Saturday, February 5, 2011


This is quite a unique case. Unlike most cases where individuals complain that an officer refused to issue a Work Permit to which they feel entitled, in this case the officer apparently admitted to issuing a permit for an acquaintance who did not qualify.

In my opinion, and quite apart from this particular case, conduct along these lines by public servants undermines the rule of law and should never be tolerated.

I think that the punishment of a suspension imposed in this case, is rather lenient and does not inspire great confidence in the standards which government officials should uphold. Canada should never tolerate the standards in public service that prevail in other countries where corruption, favours and "who you know" are a substitute for equal treatment under the law.

Note also that the decision took almost one year from the date of hearing, a puzzling delay. What is also incredibly odd in this case is the fact that the incident was investigated in 2004, and the grievance case was heard only in 2010, six years later. Why would anyone be interested in a grievance which resulted in a short suspension, six years later? is it possible that there is more to this case than stated in the written decision?

Pike v. Treasury Board (Canada Border Services Agency)

BARRY PIKE, Grievor, and

TREASURY BOARD (Canada Border Services Agency), Employer

In the matter of grievances referred to adjudication pursuant

to section 92 of the Public Service Staff Relations Act

[2011] C.P.S.L.R.B. No. 1

[2011] C.R.T.F.P.C. no 1

2011 PSLRB 1

PSLRB File Nos. 166-02-37484 and 37532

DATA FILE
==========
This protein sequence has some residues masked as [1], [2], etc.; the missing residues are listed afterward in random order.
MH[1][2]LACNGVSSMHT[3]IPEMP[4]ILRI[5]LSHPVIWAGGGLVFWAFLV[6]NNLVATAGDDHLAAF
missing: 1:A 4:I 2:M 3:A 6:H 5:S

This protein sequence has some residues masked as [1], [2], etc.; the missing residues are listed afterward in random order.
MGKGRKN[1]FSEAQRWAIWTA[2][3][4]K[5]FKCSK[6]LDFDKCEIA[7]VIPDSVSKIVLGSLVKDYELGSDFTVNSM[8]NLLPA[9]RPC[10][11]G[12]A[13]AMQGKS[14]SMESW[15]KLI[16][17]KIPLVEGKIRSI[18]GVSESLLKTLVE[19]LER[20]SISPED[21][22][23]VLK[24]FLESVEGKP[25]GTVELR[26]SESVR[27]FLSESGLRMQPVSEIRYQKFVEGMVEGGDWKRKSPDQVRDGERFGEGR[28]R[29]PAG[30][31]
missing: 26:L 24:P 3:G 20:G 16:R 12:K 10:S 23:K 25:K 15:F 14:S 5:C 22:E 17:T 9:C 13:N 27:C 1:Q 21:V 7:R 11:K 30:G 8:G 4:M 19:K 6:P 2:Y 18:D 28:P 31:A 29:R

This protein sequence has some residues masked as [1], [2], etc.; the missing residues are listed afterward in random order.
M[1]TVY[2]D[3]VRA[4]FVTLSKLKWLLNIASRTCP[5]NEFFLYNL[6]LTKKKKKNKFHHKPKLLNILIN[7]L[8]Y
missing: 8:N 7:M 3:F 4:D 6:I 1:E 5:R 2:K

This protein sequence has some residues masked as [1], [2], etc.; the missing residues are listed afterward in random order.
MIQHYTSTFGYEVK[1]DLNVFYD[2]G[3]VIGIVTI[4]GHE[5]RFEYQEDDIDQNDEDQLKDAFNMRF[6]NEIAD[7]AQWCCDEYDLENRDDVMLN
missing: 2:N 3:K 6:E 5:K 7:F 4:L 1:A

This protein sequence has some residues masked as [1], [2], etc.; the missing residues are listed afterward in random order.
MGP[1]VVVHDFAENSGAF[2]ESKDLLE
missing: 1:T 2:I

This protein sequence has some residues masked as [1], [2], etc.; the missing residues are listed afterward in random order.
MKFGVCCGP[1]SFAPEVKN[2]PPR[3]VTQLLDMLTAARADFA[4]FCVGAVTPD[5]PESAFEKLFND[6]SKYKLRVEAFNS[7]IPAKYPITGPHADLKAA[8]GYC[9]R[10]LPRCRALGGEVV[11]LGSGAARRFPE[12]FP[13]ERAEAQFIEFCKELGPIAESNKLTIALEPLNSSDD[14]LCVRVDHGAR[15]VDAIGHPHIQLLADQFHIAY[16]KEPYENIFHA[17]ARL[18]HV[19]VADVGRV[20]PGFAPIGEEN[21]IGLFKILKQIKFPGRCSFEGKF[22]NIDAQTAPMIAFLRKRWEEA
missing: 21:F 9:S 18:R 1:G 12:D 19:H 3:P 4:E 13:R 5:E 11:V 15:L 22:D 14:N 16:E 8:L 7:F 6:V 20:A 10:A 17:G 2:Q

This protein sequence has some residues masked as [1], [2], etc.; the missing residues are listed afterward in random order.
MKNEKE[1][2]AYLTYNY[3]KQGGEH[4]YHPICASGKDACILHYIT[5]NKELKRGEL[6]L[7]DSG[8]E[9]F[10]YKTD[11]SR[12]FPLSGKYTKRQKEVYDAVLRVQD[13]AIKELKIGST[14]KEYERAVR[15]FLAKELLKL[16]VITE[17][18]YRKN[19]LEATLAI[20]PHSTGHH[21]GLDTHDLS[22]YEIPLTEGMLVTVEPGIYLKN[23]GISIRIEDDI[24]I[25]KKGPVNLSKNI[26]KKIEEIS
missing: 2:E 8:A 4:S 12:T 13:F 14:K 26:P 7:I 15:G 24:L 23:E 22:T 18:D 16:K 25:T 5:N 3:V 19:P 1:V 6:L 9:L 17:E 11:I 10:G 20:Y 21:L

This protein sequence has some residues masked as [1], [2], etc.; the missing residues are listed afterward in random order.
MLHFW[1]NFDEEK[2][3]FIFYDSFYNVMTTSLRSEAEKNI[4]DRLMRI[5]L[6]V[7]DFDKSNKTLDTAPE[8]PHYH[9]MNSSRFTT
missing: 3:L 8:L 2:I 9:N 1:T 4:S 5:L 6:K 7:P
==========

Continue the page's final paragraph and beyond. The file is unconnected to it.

Canada Public Service Labour Relations Board
Before: Roger Beaulieu, adjudicator
Heard: Winnipeg, Manitoba, January 12 to 15 and February 19,2010.

Decision: January 7, 2011.

(39 paras.)

Tribunal Summary:

Index terms:

Breach of trust

Duty of fair representation


Grievances pursuant to section 92 of the Public Service Staff Relations Act -- Denial of union representation -- Thirty-day suspension -- Misconduct -- Mitigation

The grievor referred two grievances to adjudication -- one grievance concerned the fact that he had not had union representation at a meeting with the employer about an administrative suspension -- the other grievance concerned a 30-day suspension that was imposed after an investigation was completed -- the employer concluded that the grievor, an enforcement officer with the Canada Border Services Agency, had wrongly given a work permit to someone not entitled to it -- the grievor cooperated during the investigation -- he had many years of service and a clear discipline record -- the employer submitted that the suspension was in fact a lenient penalty -- the adjudicator found that the grievor's union representation rights had not been infringed, since no right to representation existed at the time the employer decided to begin an investigation -- the adjudicator also found that the misconduct could have resulted in a more severe penalty and that the employer had already taken into account mitigating circumstances.

Grievances denied.

I. Grievances referred to adjudication

1 At the time of the events giving rise to the grievances, Barry Pike ("the grievor") was an enforcement officer with the Canada Border Services Agency ("the employer") in Winnipeg. He referred two grievances to adjudication relating to a suspension for misconduct. In the first one (PSLRB File No. 166-02-37532), he alleges that the employer did not comply with the collective agreement in denying him union representation. In the second (PSLRB File No. 37484), he grieves a thirty-day suspension received after the employer conducted an investigation report into allegations of serious misconduct.

2 On April 1, 2005, the Public Service Labour Relations Act, enacted by section 2 of the Public Service Modernization Act, S.C. 2003, c. 22 (the "new Act"), was proclaimed in force. Pursuant to section 61 of the Public Service Modernization Act, these grievances must be dealt with in accordance with the provisions of the Public Service Staff Relations Act, R.S.C., 1985, c. P-35 (the "former Act").